Now is the time that tries the souls of Chicago Cubs fans everywhere. But rather than suffer openly, I prefer to indulge in superstition—superstition that, naturally, is intended to help the Cubs win the National League pennant.
Over and over, I’ve told my friends and family that I don’t care if my team wins or loses the World Series because all I want is for them to get into the World Series. My ambitions are limited, I say.
Never again will I succumb to the hubris I experienced in 1969, when manager Leo Durocher’s squad of overachievers, hampered by a thin pitching staff, led the Mets in the old Eastern Division by 9.5 games on Aug. 13, only to lose the pennant. I won’t make reference to the insane giddiness I felt when I attended the first game of the 1984 playoffs against the San Diego Padres at Wrigley Field, when the Cubs won 13–0 without seeming to break a sweat (at the time, I thought third baseman Ron Cey was the second coming of Christ). I won’t mention the moment of quasi-religious communion I enjoyed with Randy Hundley, who was the Cubs catcher during their 1969 collapse, in a bar after that 13–0 victory. In short, I won’t do anything that might provoke the gods—Greek gods, I presume—to hurl the Cubs to earth from their remarkable ascent this year.
I confess I’ve been unfaithful recently. So insulated had I become from the pain of Cubs fandom—and from major league baseball in general—that I didn’t even understand the wild-card rules. For most of this season, I kept a healthy distance. Then, one day, I couldn’t help myself anymore. I began to peek at the standings, the box scores and the next day’s pitching form.
In early September, I called a childhood friend, like me transplanted to New York from Winnetka, Illinois, and asked him if he might like to go to Philadelphia to watch Cubs president Theo Epstein’s remarkable assemblage of talent play the Phillies.
That is, if they were still in the wild-card race. This is a friend with whom I attended the famous game at Wrigley, in the heat of the 1970 pennant race, when Matty Alou of the Pirates dropped a routine fly ball in center field in the bottom of the ninth, leading to a rally and heart-stopping come-from-behind Cubs triumph. There was standing room only—40,000 people stuffed into a park designed for 35,000—and we watched the game literally perched above the crowd, strapped with our belts to a steel girder in the back of the lower-deck grandstand. You would think from the stupendous amount of noise that we had won the World Series.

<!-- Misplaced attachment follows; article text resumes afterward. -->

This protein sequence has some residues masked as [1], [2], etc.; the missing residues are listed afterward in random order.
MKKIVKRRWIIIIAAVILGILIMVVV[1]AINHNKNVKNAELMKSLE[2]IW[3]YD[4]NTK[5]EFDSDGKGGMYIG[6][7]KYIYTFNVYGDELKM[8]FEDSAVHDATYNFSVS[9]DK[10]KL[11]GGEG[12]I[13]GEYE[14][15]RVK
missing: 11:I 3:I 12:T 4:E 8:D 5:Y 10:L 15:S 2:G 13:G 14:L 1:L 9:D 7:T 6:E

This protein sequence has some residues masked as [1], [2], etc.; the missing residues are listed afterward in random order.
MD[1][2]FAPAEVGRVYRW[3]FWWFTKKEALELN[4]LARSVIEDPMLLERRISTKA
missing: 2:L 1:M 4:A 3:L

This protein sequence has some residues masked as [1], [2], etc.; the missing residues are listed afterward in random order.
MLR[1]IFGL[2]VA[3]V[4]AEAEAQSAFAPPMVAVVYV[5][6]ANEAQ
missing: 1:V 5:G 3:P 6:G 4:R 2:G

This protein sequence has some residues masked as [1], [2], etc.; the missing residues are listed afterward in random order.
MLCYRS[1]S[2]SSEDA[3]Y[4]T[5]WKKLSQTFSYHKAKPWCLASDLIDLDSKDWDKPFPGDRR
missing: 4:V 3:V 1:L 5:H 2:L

“Rick,” he told me with concern. “They’re already in—they’re practically guaranteed a wild-card spot, even if they finish third behind the Cardinals and Pirates.” I sneaked a glance online at the final score of the Cubs game that day, which had been going well as we talked on the phone. But the Cubs had failed to hold their lead and lost the game. “My God, I’ve jinxed them already,” I told him. We decided not to travel to Philly.
You can say that things are different this year. That the Cubs, especially the younger players, are playing “unconscious,” evidenced by Addison Russell’s great play on Jhonny Peralta’s smash in the hole during the second inning of the second game of the Cardinal series. This is how we used to talk about great athletic performances when I was a kid. But unconscious here also refers to the Cubs players performing as if they were completely unaware of Cubs history. Which is what I wish I could do but can’t.
The first Cubs game I ever saw in person was on Aug. 15, 1964. My mother, who is French and understood nothing about baseball, took me on the “L” train to Ernie Banks Day, back when all home games were day games. I didn’t want to remember the final score of that game, and I don’t dare think about the Cubs’ next game—it might jinx the outcome.